How to combat talent raids and foster retention

How to combat talent raids and foster retention

By Marlin Hawk

High profile talent raids are regularly reported in the press, whether it’s Uber picking up bankers from Goldman Sachs or Apple taking a bite out of Tesla’s leadership team. Research recently conducted by Marlin Hawk suggests that such talent raids are just the tip of the iceberg. Poaching is a growing phenomenon, yet most companies are not prepared to combat it.

Executives have all manner of reasons for jumping ship. While they can be compared to financial assets or intellectual property in terms of value, companies do not own them and they have the right to carve their own careers and fulfil personal ambitions. No policy, system or process can account for human nature and prevent all executives from being poached, but some measures can be taken to thwart unsolicited approaches and retain prized talent.

Here are some top tips for HR professionals:

1. Ensure the fundamentals stack up 

Identify your top talent (not just the obvious ones), conduct compensation benchmark studies, ensure key executives are competitively compensated and tie them in with long-term incentive packages. Non-compete contracts can also help, but focus on the positive aspects of staying and having a stake in the company’s future success.

2. Focus on culture and values

Don’t get hung up on financial rewards, especially with the millennial generation. Build a team of like-minded people with a strong culture and shared values. Even at the highest executive level, people are incentivised to stay when they know their contribution is recognised and when they are extending their experience and skills and taking on more responsibility. Ironically, by increasing executives’ employability elsewhere, they become both more likely to stay and better equipped to add value.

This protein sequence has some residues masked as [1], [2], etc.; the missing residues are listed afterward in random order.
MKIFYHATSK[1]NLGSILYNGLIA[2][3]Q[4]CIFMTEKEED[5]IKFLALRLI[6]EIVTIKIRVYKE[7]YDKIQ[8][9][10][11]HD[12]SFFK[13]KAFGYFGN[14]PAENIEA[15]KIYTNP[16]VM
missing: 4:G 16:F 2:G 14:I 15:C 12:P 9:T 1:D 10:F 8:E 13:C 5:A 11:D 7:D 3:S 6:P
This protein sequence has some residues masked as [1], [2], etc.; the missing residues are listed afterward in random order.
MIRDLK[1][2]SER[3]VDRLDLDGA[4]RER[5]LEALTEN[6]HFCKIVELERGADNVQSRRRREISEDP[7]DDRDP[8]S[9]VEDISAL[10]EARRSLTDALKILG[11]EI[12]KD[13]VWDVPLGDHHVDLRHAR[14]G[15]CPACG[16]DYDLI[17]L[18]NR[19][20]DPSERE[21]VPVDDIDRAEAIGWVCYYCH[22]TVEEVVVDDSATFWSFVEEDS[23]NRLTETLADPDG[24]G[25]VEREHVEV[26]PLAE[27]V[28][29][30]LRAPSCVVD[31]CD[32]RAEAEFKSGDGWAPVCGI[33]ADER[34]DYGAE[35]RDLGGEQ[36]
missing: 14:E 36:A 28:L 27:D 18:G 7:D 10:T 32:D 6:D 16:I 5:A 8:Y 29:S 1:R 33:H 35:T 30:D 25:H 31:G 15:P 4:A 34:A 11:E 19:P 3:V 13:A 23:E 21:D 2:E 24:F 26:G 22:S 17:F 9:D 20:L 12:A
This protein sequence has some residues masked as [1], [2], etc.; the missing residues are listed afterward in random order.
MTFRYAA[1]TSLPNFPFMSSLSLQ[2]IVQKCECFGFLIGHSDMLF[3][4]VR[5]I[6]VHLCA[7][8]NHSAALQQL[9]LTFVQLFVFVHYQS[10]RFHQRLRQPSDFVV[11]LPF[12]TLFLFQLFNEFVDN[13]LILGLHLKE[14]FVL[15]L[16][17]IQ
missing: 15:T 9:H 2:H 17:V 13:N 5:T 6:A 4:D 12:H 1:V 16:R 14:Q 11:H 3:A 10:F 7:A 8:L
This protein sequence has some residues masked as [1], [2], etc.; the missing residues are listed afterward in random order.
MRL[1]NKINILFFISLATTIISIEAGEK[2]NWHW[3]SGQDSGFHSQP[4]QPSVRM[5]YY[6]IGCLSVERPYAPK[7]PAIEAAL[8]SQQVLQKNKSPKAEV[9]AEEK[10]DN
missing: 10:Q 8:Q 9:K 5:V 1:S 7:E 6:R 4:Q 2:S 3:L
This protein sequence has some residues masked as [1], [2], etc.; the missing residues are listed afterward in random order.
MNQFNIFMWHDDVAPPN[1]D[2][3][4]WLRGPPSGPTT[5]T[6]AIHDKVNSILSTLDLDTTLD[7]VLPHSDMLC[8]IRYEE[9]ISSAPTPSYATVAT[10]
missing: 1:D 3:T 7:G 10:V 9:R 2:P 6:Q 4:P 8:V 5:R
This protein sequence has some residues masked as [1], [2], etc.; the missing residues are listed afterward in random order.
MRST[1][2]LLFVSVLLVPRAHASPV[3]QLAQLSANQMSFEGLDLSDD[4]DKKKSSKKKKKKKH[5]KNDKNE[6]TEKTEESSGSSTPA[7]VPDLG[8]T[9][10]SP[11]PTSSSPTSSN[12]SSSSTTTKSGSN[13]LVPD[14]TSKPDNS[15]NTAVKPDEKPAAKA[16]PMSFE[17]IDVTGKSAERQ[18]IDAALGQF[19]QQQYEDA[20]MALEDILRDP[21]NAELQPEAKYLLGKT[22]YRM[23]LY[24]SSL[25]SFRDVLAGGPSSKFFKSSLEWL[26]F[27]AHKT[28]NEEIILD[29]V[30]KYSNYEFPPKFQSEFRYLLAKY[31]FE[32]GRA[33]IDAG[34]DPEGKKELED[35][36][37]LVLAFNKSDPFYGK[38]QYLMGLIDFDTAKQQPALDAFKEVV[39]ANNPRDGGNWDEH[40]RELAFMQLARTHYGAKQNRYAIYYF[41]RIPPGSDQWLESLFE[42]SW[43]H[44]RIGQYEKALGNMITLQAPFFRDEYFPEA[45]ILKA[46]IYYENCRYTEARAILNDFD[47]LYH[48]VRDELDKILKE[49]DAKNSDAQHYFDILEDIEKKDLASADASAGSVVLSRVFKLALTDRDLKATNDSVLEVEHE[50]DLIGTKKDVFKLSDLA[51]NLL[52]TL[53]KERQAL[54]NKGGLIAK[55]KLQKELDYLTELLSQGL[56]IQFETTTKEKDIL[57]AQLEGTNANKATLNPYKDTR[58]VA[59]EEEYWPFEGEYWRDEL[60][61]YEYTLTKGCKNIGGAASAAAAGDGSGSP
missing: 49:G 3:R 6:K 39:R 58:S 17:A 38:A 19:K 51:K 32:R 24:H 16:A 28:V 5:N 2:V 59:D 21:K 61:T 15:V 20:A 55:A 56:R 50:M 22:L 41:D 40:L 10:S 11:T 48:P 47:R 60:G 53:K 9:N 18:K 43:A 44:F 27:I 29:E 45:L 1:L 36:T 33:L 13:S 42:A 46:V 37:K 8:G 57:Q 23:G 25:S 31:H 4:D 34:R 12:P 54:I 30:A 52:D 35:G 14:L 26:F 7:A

3. Track vulnerable executives

Keep an ear to the ground to spot executives who may be susceptible to poaching. Disaffection may be caused by someone’s role being impacted by a merger or organisational restructuring, or by their budget being cut, or by a project resulting in an unsuccessful conclusion through no fault of their own.  Be vigilant and acknowledge such obstacles, letting the affected executive know that you are aware and care - show them a positive outcome to alleviate the situation.

4. Foster mentoring to uncover problems

Provide a regular forum for key executives to vent frustrations. Top senior performers can still benefit from mentoring, preferably from someone at a similar level who can be objective, such as the Group HR Director or a non-executive director. It may be that an executive feels that promises are not being fulfilled, or that time-consuming projects are derailing achievement of objectives. Early identification of a problem provides an opportunity for resolution before it becomes too late.

5. Succession planning and pipelining

It is inevitable that key talent will leave at some point, so be prepared. Use succession planning to build a shadow board across each senior position, with coaching and upskilling to fast track potential replacements. In tandem, develop an external pool of talent as a contingency plan, lining up high calibre leaders with the potential to replace key executives.

In the event that an executive does get poached, don’t assume that the reason for leaving is purely financial and respond with an immediate counter offer - it may persuade the leaver to stay on, but for the wrong reasons. Find out their genuine reasons for moving on and use the information to prevent further losses of key executives. Shore up the team around the outgoing executive as the loss of their leader could be unsettling and potentially cause a wider exodus. Try to let leavers go on good terms as there is always a chance that they may come back in the future, armed with valuable knowledge and experience gained from a competitor or a different sector.  

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